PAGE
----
“For indeed the Frankish nation, which was crushed by the avenger Hasting, was full of filthy uncleanness. Treasonous and oath-breaking, they were deservedly condemned; unbelievers and faithless, they were justly punished.”

 Orphaned as a child by a blood-feud, and sold as a slave to an exiled chieftain in Ireland, the boy Hasting had little hope of surviving to adulthood. The gods had other plans. A ship arrived at his master's longphort carrying a man who would alter the course of his destiny, and take him under his wing to teach him the ways of the Vikings. His is a story of a boy who was a slave, who became a warlord, and who helped topple an empire. A supposed son of Ragnar Lodbrok, and referred to in the Gesta Normanorum as the Scourge of the Somme and Loire, his life exemplified the qualities of the ideal Viking. Join author and historian C.J. Adrien on an adventure that explores the coming of age of the Viking Hasting, his first love, his first great trials, and his first betrayal.

Available on Amazon

C.J. Adrien is a French-American author of Viking historical fiction with a passion for Viking history. His Kindred of the Sea series was inspired by research conducted in preparation for a doctoral program in early medieval history as well as his admiration for historical fiction writers such as Bernard Cornwell and Ken Follett. C.J. Adrien’s novels and expertise have earned him invitations to speak at several international events, including the International Medieval Congress at the University of Leeds. For more information, please visit C.J. Adrien's website and blog. You can also find him on Facebook, Twitter, Instagram, and Goodreads.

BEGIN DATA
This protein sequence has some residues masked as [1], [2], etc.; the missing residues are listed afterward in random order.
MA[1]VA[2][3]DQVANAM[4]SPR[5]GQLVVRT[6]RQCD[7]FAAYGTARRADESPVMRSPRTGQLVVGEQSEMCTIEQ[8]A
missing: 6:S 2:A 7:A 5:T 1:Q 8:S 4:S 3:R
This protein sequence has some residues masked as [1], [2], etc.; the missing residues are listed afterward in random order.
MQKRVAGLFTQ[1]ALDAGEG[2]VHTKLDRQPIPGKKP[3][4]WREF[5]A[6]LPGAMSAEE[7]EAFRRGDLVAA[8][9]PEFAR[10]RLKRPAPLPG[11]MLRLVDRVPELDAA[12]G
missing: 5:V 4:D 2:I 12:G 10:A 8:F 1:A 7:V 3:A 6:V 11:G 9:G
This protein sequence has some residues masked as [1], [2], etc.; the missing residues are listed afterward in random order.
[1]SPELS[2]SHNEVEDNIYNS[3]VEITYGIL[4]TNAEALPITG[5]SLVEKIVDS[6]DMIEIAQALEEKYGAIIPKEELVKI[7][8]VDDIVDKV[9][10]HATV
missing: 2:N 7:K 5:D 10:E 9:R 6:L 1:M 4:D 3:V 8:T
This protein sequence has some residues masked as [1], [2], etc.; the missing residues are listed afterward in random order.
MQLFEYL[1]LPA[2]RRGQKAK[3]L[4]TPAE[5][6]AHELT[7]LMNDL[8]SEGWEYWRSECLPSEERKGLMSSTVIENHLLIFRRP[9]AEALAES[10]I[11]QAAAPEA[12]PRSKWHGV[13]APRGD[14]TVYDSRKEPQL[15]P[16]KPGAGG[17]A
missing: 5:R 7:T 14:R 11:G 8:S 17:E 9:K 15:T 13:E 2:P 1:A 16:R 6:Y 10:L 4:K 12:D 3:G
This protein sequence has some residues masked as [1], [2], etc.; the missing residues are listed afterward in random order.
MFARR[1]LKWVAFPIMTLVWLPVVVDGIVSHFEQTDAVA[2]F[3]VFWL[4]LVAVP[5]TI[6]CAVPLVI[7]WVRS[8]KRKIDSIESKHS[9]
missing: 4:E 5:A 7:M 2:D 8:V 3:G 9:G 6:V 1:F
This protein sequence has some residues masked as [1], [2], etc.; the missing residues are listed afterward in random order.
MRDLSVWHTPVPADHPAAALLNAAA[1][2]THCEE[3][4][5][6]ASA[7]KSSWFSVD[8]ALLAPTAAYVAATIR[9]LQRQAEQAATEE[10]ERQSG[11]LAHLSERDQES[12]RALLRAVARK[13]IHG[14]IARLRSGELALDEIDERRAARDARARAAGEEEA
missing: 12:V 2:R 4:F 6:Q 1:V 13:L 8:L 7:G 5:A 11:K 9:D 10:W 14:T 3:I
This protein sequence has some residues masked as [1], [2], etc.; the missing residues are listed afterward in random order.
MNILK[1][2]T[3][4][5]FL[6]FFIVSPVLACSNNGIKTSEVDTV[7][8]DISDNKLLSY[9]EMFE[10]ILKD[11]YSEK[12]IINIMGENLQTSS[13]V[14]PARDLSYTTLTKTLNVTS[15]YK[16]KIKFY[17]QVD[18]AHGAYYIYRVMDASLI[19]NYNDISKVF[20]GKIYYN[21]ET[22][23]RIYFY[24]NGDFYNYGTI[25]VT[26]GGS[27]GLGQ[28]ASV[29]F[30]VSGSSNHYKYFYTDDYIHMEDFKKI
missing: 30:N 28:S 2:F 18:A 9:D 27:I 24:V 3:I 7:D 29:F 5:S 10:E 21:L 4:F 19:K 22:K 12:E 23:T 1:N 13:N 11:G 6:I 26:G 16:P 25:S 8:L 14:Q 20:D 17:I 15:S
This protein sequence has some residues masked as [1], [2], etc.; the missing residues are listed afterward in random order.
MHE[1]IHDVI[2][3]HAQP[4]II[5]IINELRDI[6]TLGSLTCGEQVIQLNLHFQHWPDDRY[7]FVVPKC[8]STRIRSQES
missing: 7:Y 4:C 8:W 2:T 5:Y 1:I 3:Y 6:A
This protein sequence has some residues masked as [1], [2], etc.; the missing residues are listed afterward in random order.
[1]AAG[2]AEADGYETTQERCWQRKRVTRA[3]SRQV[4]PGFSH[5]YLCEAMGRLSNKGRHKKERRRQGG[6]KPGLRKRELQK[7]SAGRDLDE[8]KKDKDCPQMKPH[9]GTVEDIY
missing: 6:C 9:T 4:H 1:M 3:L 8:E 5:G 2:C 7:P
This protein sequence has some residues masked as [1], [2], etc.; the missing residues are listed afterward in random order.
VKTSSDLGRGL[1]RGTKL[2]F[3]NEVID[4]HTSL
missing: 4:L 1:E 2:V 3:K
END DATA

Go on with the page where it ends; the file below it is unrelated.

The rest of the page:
During the Blog Tour, we are giving away a copy of The Lords of the Wind! To enter, please use the Gleam form below. Giveaway Rules – Giveaway ends at 11:59 pm EST on December 13th. You must be 18 or older to enter. – Paperback giveaway is open to US residents only. – Only one entry per household.

 The winner has 48 hours to claim prize or a new winner is chosen.

  The Lords of the Wind

Sunday, December 1, 2019

Review: Echoes among the Stones by Jaime Jo Wright

After Aggie Dunkirk's career is unceremoniously ended by her own mistakes, she finds herself traveling to Wisconsin, where her grandmother, Mumsie, lives alone in her rambling old home. She didn't plan for how eccentric Mumsie has become, obsessing over an old, unsolved crime scene--even going so far as to re-create it in the attic.